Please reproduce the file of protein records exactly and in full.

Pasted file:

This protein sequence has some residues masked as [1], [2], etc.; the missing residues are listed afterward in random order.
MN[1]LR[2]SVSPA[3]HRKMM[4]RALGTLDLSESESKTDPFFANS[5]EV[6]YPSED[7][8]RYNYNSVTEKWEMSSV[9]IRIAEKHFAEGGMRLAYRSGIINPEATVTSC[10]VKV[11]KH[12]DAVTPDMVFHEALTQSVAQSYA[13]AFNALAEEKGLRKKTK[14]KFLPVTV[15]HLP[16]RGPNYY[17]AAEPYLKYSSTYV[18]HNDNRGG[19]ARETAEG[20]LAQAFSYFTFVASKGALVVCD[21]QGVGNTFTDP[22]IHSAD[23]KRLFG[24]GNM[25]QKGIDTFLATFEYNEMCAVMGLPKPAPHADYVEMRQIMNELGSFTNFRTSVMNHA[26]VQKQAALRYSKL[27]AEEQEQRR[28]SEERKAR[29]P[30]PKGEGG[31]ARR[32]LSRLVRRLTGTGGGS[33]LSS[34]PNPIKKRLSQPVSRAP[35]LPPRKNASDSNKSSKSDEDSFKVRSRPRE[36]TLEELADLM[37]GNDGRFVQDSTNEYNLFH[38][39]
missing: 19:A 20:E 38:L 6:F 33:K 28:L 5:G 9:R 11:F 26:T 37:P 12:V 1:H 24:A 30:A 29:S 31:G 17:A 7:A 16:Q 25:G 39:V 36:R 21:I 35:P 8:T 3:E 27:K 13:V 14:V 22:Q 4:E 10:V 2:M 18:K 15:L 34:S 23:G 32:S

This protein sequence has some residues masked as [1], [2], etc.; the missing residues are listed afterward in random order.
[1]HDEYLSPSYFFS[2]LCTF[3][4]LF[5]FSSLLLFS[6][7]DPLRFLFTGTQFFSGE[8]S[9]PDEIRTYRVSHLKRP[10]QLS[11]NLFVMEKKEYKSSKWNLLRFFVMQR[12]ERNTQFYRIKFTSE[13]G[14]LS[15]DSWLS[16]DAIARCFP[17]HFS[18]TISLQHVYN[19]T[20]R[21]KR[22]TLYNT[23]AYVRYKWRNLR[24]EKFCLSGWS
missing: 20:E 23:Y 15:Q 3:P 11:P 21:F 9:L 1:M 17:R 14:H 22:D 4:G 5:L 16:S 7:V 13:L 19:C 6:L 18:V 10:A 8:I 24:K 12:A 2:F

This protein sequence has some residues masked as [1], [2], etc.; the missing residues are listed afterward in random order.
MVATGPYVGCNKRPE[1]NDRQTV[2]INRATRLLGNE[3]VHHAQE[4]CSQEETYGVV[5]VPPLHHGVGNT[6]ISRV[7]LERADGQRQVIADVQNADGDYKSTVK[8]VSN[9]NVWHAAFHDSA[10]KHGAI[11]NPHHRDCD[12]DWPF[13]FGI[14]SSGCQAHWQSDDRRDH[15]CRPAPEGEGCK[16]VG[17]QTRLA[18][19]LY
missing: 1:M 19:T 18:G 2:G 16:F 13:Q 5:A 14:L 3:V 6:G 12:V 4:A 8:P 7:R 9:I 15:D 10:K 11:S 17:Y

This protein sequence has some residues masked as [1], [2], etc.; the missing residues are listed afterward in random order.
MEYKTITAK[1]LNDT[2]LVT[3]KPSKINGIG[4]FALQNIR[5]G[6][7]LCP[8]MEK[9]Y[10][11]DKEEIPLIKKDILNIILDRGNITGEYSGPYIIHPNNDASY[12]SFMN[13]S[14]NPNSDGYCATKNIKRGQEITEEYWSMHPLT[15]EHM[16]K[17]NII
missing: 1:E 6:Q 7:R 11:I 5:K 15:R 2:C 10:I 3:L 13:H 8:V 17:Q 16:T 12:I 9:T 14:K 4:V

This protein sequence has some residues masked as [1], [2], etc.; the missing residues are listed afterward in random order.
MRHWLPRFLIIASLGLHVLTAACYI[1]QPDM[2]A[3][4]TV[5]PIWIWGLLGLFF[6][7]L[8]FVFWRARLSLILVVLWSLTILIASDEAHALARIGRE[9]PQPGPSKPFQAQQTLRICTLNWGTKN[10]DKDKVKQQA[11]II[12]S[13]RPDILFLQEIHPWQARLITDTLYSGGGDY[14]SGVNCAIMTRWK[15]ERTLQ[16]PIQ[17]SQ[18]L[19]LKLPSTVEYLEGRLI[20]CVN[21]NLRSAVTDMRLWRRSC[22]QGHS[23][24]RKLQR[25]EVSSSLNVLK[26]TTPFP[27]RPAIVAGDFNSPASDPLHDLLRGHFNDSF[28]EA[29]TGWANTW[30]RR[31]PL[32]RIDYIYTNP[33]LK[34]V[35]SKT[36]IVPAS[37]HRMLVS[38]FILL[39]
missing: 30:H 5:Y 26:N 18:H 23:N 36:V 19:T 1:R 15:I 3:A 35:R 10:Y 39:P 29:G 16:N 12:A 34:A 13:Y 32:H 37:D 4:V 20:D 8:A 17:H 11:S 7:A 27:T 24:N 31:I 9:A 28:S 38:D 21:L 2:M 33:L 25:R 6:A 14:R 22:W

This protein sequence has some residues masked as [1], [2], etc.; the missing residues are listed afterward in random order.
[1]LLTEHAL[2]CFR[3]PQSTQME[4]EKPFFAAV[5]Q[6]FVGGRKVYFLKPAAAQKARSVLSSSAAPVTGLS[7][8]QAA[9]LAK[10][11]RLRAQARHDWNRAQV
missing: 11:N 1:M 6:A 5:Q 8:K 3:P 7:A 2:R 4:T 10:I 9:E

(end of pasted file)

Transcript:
This protein sequence has some residues masked as [1], [2], etc.; the missing residues are listed afterward in random order.
MN[1]LR[2]SVSPA[3]HRKMM[4]RALGTLDLSESESKTDPFFANS[5]EV[6]YPSED[7][8]RYNYNSVTEKWEMSSV[9]IRIAEKHFAEGGMRLAYRSGIINPEATVTSC[10]VKV[11]KH[12]DAVTPDMVFHEALTQSVAQSYA[13]AFNALAEEKGLRKKTK[14]KFLPVTV[15]HLP[16]RGPNYY[17]AAEPYLKYSSTYV[18]HNDNRGG[19]ARETAEG[20]LAQAFSYFTFVASKGALVVCD[21]QGVGNTFTDP[22]IHSAD[23]KRLFG[24]GNM[25]QKGIDTFLATFEYNEMCAVMGLPKPAPHADYVEMRQIMNELGSFTNFRTSVMNHA[26]VQKQAALRYSKL[27]AEEQEQRR[28]SEERKAR[29]P[30]PKGEGG[31]ARR[32]LSRLVRRLTGTGGGS[33]LSS[34]PNPIKKRLSQPVSRAP[35]LPPRKNASDSNKSSKSDEDSFKVRSRPRE[36]TLEELADLM[37]GNDGRFVQDSTNEYNLFH[38][39]
missing: 19:A 20:E 38:L 6:F 33:K 28:L 5:G 9:R 11:F 26:T 37:P 12:V 1:H 24:A 30:A 29:S 31:G 17:A 7:A 16:Q 25:G 39:V 36:R 21:I 35:P 8:T 3:E 27:K 13:V 14:V 22:Q 4:E 10:V 2:M 18:K 15:L 34:S 23:G 32:S

This protein sequence has some residues masked as [1], [2], etc.; the missing residues are listed afterward in random order.
[1]HDEYLSPSYFFS[2]LCTF[3][4]LF[5]FSSLLLFS[6][7]DPLRFLFTGTQFFSGE[8]S[9]PDEIRTYRVSHLKRP[10]QLS[11]NLFVMEKKEYKSSKWNLLRFFVMQR[12]ERNTQFYRIKFTSE[13]G[14]LS[15]DSWLS[16]DAIARCFP[17]HFS[18]TISLQHVYN[19]T[20]R[21]KR[22]TLYNT[23]AYVRYKWRNLR[24]EKFCLSGWS
missing: 20:E 23:Y 15:Q 3:P 11:P 21:F 9:L 1:M 17:R 14:H 22:D 4:G 5:L 16:S 7:V 13:L 19:C 6:L 18:V 10:A 8:I 24:K 12:A 2:F

This protein sequence has some residues masked as [1], [2], etc.; the missing residues are listed afterward in random order.
MVATGPYVGCNKRPE[1]NDRQTV[2]INRATRLLGNE[3]VHHAQE[4]CSQEETYGVV[5]VPPLHHGVGNT[6]ISRV[7]LERADGQRQVIADVQNADGDYKSTVK[8]VSN[9]NVWHAAFHDSA[10]KHGAI[11]NPHHRDCD[12]DWPF[13]FGI[14]SSGCQAHWQSDDRRDH[15]CRPAPEGEGCK[16]VG[17]QTRLA[18][19]LY
missing: 1:M 19:T 18:G 2:G 16:F 13:Q 5:A 14:L 3:V 6:G 12:V 4:A 8:P 7:R 9:I 15:D 10:K 11:S 17:Y

This protein sequence has some residues masked as [1], [2], etc.; the missing residues are listed afterward in random order.
MEYKTITAK[1]LNDT[2]LVT[3]KPSKINGIG[4]FALQNIR[5]G[6][7]LCP[8]MEK[9]Y[10][11]DKEEIPLIKKDILNIILDRGNITGEYSGPYIIHPNNDASY[12]SFMN[13]S[14]NPNSDGYCATKNIKRGQEITEEYWSMHPLT[15]EHM[16]K[17]NII
missing: 1:E 6:Q 7:R 11:I 5:K 15:R 2:C 10:I 3:L 13:H 8:V 17:Q 16:T 12:I 9:T 14:K 4:V

This protein sequence has some residues masked as [1], [2], etc.; the missing residues are listed afterward in random order.
MRHWLPRFLIIASLGLHVLTAACYI[1]QPDM[2]A[3][4]TV[5]PIWIWGLLGLFF[6][7]L[8]FVFWRARLSLILVVLWSLTILIASDEAHALARIGRE[9]PQPGPSKPFQAQQTLRICTLNWGTKN[10]DKDKVKQQA[11]II[12]S[13]RPDILFLQEIHPWQARLITDTLYSGGGDY[14]SGVNCAIMTRWK[15]ERTLQ[16]PIQ[17]SQ[18]L[19]LKLPSTVEYLEGRLI[20]CVN[21]NLRSAVTDMRLWRRSC[22]QGHS[23][24]RKLQR[25]EVSSSLNVLK[26]TTPFP[27]RPAIVAGDFNSPASDPLHDLLRGHFNDSF[28]EA[29]TGWANTW[30]RR[31]PL[32]RIDYIYTNP[33]LK[34]V[35]SKT[36]IVPAS[37]HRMLVS[38]FILL[39]
missing: 30:H 5:Y 26:N 18:H 23:N 36:V 19:T 1:R 15:I 3:A 35:R 10:Y 39:P 29:G 16:N 12:A 34:A 13:Y 32:H 37:D 4:V 20:D 8:A 17:H 11:S 7:A 27:T 24:N 31:I 9:A 28:S 38:D 21:L 2:M 33:L 25:R 6:A 14:R 22:W

This protein sequence has some residues masked as [1], [2], etc.; the missing residues are listed afterward in random order.
[1]LLTEHAL[2]CFR[3]PQSTQME[4]EKPFFAAV[5]Q[6]FVGGRKVYFLKPAAAQKARSVLSSSAAPVTGLS[7][8]QAA[9]LAK[10][11]RLRAQARHDWNRAQV
missing: 11:N 1:M 6:A 5:Q 8:K 3:P 7:A 2:R 4:T 10:I 9:E